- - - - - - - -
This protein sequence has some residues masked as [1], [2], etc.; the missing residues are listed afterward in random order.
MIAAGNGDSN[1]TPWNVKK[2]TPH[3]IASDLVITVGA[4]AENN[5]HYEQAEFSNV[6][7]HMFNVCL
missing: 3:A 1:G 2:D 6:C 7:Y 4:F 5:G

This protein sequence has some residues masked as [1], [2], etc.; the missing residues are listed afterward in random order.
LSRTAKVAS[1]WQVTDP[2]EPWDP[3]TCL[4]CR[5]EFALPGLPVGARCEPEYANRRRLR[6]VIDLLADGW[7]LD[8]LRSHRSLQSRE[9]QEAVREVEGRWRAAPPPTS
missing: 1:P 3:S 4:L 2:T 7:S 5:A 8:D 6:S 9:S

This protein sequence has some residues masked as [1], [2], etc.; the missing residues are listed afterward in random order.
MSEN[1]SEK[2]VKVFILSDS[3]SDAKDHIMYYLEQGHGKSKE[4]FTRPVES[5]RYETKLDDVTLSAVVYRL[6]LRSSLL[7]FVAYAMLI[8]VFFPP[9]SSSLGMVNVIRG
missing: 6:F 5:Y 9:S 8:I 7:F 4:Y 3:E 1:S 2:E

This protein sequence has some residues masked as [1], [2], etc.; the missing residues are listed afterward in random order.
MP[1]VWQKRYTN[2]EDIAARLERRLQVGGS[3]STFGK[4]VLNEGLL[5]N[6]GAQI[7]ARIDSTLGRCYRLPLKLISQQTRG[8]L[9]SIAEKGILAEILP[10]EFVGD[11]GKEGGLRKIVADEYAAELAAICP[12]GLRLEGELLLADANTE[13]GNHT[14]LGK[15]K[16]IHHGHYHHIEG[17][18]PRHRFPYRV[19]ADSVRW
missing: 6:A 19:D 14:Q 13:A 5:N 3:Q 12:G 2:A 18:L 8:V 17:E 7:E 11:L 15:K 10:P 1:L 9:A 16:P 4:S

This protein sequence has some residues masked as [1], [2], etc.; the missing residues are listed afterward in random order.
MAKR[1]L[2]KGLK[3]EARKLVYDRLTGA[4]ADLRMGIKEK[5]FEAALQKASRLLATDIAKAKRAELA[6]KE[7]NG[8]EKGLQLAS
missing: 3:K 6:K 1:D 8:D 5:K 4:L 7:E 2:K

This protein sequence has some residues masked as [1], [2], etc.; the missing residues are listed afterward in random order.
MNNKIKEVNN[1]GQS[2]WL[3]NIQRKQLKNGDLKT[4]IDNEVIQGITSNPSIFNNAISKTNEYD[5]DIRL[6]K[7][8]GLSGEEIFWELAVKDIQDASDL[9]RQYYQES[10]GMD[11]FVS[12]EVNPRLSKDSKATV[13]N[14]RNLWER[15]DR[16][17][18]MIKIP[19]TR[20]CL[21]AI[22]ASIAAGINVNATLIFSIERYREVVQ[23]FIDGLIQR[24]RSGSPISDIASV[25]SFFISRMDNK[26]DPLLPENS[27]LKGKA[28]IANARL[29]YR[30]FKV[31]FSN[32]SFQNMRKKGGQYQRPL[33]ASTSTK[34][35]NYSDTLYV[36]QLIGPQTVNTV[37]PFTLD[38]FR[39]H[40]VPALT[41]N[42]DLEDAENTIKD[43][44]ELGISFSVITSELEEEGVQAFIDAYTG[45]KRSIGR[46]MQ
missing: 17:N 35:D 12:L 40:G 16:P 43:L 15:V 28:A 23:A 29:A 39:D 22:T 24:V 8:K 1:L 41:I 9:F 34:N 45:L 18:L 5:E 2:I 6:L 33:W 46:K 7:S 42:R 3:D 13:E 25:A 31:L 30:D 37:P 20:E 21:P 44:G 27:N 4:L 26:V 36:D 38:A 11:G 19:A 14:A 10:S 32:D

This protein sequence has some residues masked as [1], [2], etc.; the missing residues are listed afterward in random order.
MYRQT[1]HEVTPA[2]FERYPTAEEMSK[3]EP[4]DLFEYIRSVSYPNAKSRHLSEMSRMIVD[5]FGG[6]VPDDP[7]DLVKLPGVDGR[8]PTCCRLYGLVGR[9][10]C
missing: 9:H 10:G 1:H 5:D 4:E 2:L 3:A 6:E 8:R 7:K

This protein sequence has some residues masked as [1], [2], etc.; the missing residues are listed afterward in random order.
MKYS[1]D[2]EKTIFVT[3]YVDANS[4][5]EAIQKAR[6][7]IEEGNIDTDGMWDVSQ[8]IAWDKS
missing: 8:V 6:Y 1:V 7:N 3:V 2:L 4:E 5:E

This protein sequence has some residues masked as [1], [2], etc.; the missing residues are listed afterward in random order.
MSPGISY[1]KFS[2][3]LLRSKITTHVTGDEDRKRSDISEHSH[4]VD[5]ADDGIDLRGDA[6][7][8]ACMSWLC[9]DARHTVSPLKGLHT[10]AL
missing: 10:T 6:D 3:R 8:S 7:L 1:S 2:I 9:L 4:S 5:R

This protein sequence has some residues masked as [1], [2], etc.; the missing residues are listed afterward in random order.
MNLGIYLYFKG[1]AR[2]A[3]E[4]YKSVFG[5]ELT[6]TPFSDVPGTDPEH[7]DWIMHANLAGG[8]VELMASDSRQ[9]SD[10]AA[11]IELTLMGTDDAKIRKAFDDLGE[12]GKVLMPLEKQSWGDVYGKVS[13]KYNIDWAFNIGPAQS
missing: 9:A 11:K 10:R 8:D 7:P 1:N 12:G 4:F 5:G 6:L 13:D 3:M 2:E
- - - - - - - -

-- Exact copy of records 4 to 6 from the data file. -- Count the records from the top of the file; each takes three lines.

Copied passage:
This protein sequence has some residues masked as [1], [2], etc.; the missing residues are listed afterward in random order.
MP[1]VWQKRYTN[2]EDIAARLERRLQVGGS[3]STFGK[4]VLNEGLL[5]N[6]GAQI[7]ARIDSTLGRCYRLPLKLISQQTRG[8]L[9]SIAEKGILAEILP[10]EFVGD[11]GKEGGLRKIVADEYAAELAAICP[12]GLRLEGELLLADANTE[13]GNHT[14]LGK[15]K[16]IHHGHYHHIEG[17][18]PRHRFPYRV[19]ADSVRW
missing: 6:A 19:D 14:Q 13:A 5:N 3:Q 12:G 2:A 18:L 8:V 17:E 7:E 11:L 15:K 10:P 1:L 9:A 16:P 4:S

This protein sequence has some residues masked as [1], [2], etc.; the missing residues are listed afterward in random order.
MAKR[1]L[2]KGLK[3]EARKLVYDRLTGA[4]ADLRMGIKEK[5]FEAALQKASRLLATDIAKAKRAELA[6]KE[7]NG[8]EKGLQLAS
missing: 3:K 6:K 1:D 8:D 5:K 4:L 7:E 2:K

This protein sequence has some residues masked as [1], [2], etc.; the missing residues are listed afterward in random order.
MNNKIKEVNN[1]GQS[2]WL[3]NIQRKQLKNGDLKT[4]IDNEVIQGITSNPSIFNNAISKTNEYD[5]DIRL[6]K[7][8]GLSGEEIFWELAVKDIQDASDL[9]RQYYQES[10]GMD[11]FVS[12]EVNPRLSKDSKATV[13]N[14]RNLWER[15]DR[16][17][18]MIKIP[19]TR[20]CL[21]AI[22]ASIAAGINVNATLIFSIERYREVVQ[23]FIDGLIQR[24]RSGSPISDIASV[25]SFFISRMDNK[26]DPLLPENS[27]LKGKA[28]IANARL[29]YR[30]FKV[31]FSN[32]SFQNMRKKGGQYQRPL[33]ASTSTK[34][35]NYSDTLYV[36]QLIGPQTVNTV[37]PFTLD[38]FR[39]H[40]VPALT[41]N[42]DLEDAENTIKD[43][44]ELGISFSVITSELEEEGVQAFIDAYTG[45]KRSIGR[46]MQ
missing: 17:N 35:D 12:L 40:G 16:P 43:L 15:V 28:A 23:A 29:A 39:D 22:T 24:V 8:K 1:L 41:I 9:F 34:N 45:L 18:L 5:E 2:I 6:L 33:W 46:K 7:S 42:R 3:D 13:E 25:A 31:L 30:D 37:P 20:E 21:P 44:G 27:N 4:L 26:V 36:D 38:A 11:G 19:A 14:A 10:S 32:D